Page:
Here's the EFCA million-dollar question: What changes in the legislation?
Republicans are united in opposition, four moderate Democrats who voted for it in the past are wobbling, Arlen Specter is damned if he does and really damned if he doesn't, Al Franken is still not technically a Senator, Ben Nelson opposes the legislation and upon introduction to the senate the bill has six fewer co-sponsors than it did the last time around. Nonetheless, at a press conference today, Senator Tom Harkin told reporters that "the votes are there. The support is there. We don't see that erosion," and that some of his colleagues promised their support without agreeing to co-sponsor the bill.
On the other hand, there was a lot of talk about process, about committees, about amendments and modifications. Representative George Miller, who has the easier job of leading the House side of the legislation, noted that the consensus right now among leadership -- decidedly non-final -- is that the senate has to pass the legislation first to assuage Blue Dog concerns. That means the great compromisers have a first bite of the apple.
The bill has three parts: Majority sign-up, which requires employers to recognized a union if a majority of employers sign up to indicate their preference; first contract arbitration, where an independent third party would ensure that the union and management reached their first employment agreement; and increase penalties for management violations of the National Labor Relations Act (firing pro-union workers, for instance).
All three provisions could be watered down, but despite the focus on majority sign-up and its so-called threat to the secret ballot, both management and labor are perhaps more invested first contract arbitration: management doesn't want to be forced into any contract with a union (44 percent of newly-certified unions fail to do so) and labor wants a return on their organizing investment. Pro-labor legislators could pull a switch now, give up majority sign-up in favor of accelerated elections, and probably win the day with first contract arbitration and stiffer NLRB penalties -- after all, the only real talking point conservatives have against the legislation is the false claim that it eliminates the secret ballot. On the other hand, majority sign up is more likely to pass without first-contract arbitration. It's possible that one of these two provisions could change (with the NLRB election rules modifications remaining the same) for a compromise. But if both provisions are watered down, it's not a compromise, it's a defeat.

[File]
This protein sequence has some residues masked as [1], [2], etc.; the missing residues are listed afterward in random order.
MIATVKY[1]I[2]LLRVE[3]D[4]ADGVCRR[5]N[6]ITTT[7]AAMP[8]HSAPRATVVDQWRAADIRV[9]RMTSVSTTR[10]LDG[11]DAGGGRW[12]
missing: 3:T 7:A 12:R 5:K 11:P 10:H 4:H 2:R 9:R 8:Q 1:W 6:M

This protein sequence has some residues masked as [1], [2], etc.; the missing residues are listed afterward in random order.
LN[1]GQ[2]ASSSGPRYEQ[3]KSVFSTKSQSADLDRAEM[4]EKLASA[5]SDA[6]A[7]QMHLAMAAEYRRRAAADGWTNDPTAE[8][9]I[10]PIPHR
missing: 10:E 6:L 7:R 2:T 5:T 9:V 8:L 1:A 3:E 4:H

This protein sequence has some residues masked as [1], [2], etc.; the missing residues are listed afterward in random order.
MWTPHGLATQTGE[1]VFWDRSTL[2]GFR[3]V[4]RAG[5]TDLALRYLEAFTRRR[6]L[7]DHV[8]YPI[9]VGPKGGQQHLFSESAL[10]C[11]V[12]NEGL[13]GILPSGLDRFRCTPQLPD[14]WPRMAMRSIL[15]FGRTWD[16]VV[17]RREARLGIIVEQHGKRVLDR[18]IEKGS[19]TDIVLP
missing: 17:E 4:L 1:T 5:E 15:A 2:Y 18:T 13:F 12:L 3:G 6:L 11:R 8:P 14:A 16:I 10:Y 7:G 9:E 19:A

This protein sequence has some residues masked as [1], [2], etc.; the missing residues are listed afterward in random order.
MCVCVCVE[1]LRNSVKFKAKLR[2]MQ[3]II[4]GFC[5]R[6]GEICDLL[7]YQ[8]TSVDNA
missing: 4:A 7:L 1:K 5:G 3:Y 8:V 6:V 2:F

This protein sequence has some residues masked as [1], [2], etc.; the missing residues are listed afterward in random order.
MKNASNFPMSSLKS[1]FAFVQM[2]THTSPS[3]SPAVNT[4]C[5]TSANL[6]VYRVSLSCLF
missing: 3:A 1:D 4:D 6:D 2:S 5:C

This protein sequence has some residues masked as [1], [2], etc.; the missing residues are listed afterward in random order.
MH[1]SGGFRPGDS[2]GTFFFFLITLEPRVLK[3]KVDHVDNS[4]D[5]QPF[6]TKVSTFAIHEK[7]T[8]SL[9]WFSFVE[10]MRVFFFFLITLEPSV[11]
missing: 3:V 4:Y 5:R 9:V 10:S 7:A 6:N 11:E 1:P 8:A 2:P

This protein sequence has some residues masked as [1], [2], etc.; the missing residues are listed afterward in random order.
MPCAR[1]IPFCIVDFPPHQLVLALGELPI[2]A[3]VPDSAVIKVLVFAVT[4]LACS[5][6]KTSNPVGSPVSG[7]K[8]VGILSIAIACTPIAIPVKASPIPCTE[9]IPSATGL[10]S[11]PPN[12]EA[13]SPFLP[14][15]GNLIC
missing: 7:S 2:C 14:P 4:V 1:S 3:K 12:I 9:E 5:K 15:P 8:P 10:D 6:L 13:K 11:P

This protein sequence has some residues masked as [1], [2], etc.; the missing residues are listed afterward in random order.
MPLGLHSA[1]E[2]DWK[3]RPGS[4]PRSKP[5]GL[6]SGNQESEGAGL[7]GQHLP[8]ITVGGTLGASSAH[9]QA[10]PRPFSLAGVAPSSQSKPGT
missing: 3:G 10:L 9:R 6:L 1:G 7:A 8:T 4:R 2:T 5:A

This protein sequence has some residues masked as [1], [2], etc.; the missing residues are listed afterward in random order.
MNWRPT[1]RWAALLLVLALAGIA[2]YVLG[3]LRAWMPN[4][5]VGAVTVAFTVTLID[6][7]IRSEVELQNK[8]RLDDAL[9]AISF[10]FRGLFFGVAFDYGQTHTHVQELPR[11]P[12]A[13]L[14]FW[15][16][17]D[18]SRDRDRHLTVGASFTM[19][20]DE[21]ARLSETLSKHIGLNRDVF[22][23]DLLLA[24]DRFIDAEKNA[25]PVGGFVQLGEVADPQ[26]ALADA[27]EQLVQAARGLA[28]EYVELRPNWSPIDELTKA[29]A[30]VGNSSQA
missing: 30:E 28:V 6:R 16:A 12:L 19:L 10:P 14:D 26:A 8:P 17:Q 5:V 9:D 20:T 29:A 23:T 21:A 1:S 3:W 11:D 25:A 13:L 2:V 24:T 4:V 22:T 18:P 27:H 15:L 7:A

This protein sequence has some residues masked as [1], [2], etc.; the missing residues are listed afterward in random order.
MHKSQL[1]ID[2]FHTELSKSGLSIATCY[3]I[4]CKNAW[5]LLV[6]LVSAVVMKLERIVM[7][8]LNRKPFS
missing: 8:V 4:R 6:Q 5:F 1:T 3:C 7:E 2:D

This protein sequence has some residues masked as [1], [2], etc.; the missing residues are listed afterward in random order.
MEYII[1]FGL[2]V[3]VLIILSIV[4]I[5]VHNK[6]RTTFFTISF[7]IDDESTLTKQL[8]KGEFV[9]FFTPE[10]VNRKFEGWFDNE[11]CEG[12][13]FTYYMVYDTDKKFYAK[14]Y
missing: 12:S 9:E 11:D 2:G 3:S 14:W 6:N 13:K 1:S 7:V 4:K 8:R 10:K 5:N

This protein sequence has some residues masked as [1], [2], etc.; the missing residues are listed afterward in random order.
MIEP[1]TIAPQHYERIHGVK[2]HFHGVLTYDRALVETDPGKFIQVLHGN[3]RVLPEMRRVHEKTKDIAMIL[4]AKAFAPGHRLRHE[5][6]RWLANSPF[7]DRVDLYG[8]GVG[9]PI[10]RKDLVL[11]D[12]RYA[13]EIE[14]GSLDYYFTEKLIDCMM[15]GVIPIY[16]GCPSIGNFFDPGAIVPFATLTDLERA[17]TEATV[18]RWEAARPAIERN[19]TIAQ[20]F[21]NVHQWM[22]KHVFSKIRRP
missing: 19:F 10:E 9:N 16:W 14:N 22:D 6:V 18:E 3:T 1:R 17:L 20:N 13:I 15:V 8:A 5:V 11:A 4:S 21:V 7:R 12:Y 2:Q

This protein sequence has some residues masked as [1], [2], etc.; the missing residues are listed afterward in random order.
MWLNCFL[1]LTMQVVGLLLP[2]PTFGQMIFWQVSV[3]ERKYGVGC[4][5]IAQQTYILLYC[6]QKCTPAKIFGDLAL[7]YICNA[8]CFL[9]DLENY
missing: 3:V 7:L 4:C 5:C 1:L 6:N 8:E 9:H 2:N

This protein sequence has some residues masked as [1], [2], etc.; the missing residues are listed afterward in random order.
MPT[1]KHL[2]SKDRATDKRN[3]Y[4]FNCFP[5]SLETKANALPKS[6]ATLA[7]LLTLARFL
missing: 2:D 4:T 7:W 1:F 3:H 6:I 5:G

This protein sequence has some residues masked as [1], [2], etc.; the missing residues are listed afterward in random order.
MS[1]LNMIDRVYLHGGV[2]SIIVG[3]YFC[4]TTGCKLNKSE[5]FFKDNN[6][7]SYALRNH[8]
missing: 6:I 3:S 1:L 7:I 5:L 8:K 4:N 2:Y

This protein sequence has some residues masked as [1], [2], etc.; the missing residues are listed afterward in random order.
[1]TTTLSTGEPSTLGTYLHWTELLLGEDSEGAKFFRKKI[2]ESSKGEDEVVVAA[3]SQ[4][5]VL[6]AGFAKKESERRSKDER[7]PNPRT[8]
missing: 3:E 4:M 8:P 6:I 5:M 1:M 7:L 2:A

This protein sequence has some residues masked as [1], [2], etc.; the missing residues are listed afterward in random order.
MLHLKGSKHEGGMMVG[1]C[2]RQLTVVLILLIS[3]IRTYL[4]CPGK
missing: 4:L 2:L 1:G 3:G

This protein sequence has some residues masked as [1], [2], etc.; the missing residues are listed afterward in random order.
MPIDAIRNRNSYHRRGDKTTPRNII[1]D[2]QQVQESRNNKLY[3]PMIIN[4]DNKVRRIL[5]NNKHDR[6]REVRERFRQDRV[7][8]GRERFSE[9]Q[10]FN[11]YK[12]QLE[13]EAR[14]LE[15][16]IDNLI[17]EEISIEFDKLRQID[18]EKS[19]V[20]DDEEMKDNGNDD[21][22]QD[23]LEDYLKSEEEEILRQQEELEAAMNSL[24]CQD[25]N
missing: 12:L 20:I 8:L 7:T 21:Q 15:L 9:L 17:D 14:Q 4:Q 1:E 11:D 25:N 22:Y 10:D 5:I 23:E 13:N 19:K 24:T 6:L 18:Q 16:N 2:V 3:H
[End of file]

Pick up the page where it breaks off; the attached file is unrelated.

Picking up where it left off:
But! It's still not inconceivable that the bill will pass as authored if the president, along with the senate leadership, spends significant political capital to buy off Nelson and his moderate cohorts. The administration has been consistent in reiterating its pledge to support this bill, and it would be pretty foolish of them to keep saying so in the months after the election as the vote-counting became clear unless they planned on trying to push it over the top. The senate is all about negotiation, and there will be another month or so before the bill even comes out of committee. (Harkin forecasts that it will appear sometime after the Easter recess).
Despite all this, labor remains confident. "Right now we're campaigning for the bill as it stands," AFL-CIO leader John Sweeney said, though he noted he would address amendments as they arose. And for his part, Harkin said that the "basic premise" of the legislation -- that employees should be able to decide how they form a union -- must remain intact.
-- Tim Fernholz
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